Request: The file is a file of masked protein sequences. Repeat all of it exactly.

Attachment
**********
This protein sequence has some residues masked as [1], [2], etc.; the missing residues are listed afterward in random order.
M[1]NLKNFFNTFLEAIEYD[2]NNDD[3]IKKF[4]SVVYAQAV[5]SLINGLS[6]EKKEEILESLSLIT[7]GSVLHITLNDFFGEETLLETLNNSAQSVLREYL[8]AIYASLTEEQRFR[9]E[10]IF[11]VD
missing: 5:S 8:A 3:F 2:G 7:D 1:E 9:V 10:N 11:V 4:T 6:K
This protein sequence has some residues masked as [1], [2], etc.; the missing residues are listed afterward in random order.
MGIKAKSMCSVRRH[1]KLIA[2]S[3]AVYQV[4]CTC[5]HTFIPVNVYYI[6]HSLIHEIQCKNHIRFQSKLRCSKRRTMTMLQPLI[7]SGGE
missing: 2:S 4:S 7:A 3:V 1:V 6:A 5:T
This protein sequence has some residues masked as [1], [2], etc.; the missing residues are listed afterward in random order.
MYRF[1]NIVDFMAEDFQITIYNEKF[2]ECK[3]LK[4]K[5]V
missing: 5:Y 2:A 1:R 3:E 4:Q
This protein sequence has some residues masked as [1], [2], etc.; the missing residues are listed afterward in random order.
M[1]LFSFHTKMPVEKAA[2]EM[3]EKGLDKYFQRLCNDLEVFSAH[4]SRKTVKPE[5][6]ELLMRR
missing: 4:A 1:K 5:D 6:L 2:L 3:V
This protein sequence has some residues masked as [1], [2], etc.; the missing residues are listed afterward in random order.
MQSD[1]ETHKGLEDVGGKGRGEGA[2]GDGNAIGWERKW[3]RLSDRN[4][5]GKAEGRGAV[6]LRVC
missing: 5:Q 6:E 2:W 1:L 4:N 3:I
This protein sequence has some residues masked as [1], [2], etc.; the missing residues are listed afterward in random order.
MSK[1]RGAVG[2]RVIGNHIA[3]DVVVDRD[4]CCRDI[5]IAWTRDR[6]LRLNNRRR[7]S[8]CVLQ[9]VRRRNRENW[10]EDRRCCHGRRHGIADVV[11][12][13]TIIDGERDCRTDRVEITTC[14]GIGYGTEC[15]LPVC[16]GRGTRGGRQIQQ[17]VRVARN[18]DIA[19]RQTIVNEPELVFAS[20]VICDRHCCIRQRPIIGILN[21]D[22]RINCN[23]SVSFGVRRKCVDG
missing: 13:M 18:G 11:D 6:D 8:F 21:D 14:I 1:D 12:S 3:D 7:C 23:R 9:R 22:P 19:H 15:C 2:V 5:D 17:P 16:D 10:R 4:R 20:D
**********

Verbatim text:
This protein sequence has some residues masked as [1], [2], etc.; the missing residues are listed afterward in random order.
M[1]NLKNFFNTFLEAIEYD[2]NNDD[3]IKKF[4]SVVYAQAV[5]SLINGLS[6]EKKEEILESLSLIT[7]GSVLHITLNDFFGEETLLETLNNSAQSVLREYL[8]AIYASLTEEQRFR[9]E[10]IF[11]VD
missing: 5:S 8:A 3:F 2:G 7:D 1:E 9:V 10:N 11:V 4:T 6:K
This protein sequence has some residues masked as [1], [2], etc.; the missing residues are listed afterward in random order.
MGIKAKSMCSVRRH[1]KLIA[2]S[3]AVYQV[4]CTC[5]HTFIPVNVYYI[6]HSLIHEIQCKNHIRFQSKLRCSKRRTMTMLQPLI[7]SGGE
missing: 2:S 4:S 7:A 3:V 1:V 6:A 5:T
This protein sequence has some residues masked as [1], [2], etc.; the missing residues are listed afterward in random order.
MYRF[1]NIVDFMAEDFQITIYNEKF[2]ECK[3]LK[4]K[5]V
missing: 5:Y 2:A 1:R 3:E 4:Q
This protein sequence has some residues masked as [1], [2], etc.; the missing residues are listed afterward in random order.
M[1]LFSFHTKMPVEKAA[2]EM[3]EKGLDKYFQRLCNDLEVFSAH[4]SRKTVKPE[5][6]ELLMRR
missing: 4:A 1:K 5:D 6:L 2:L 3:V
This protein sequence has some residues masked as [1], [2], etc.; the missing residues are listed afterward in random order.
MQSD[1]ETHKGLEDVGGKGRGEGA[2]GDGNAIGWERKW[3]RLSDRN[4][5]GKAEGRGAV[6]LRVC
missing: 5:Q 6:E 2:W 1:L 4:N 3:I
This protein sequence has some residues masked as [1], [2], etc.; the missing residues are listed afterward in random order.
MSK[1]RGAVG[2]RVIGNHIA[3]DVVVDRD[4]CCRDI[5]IAWTRDR[6]LRLNNRRR[7]S[8]CVLQ[9]VRRRNRENW[10]EDRRCCHGRRHGIADVV[11][12][13]TIIDGERDCRTDRVEITTC[14]GIGYGTEC[15]LPVC[16]GRGTRGGRQIQQ[17]VRVARN[18]DIA[19]RQTIVNEPELVFAS[20]VICDRHCCIRQRPIIGILN[21]D[22]RINCN[23]SVSFGVRRKCVDG
missing: 13:M 18:G 11:D 6:D 8:F 21:D 14:I 1:D 12:S 3:D 7:C 23:R 9:R 22:P 19:H 15:C 2:V 5:D 17:P 16:D 10:R 4:R 20:D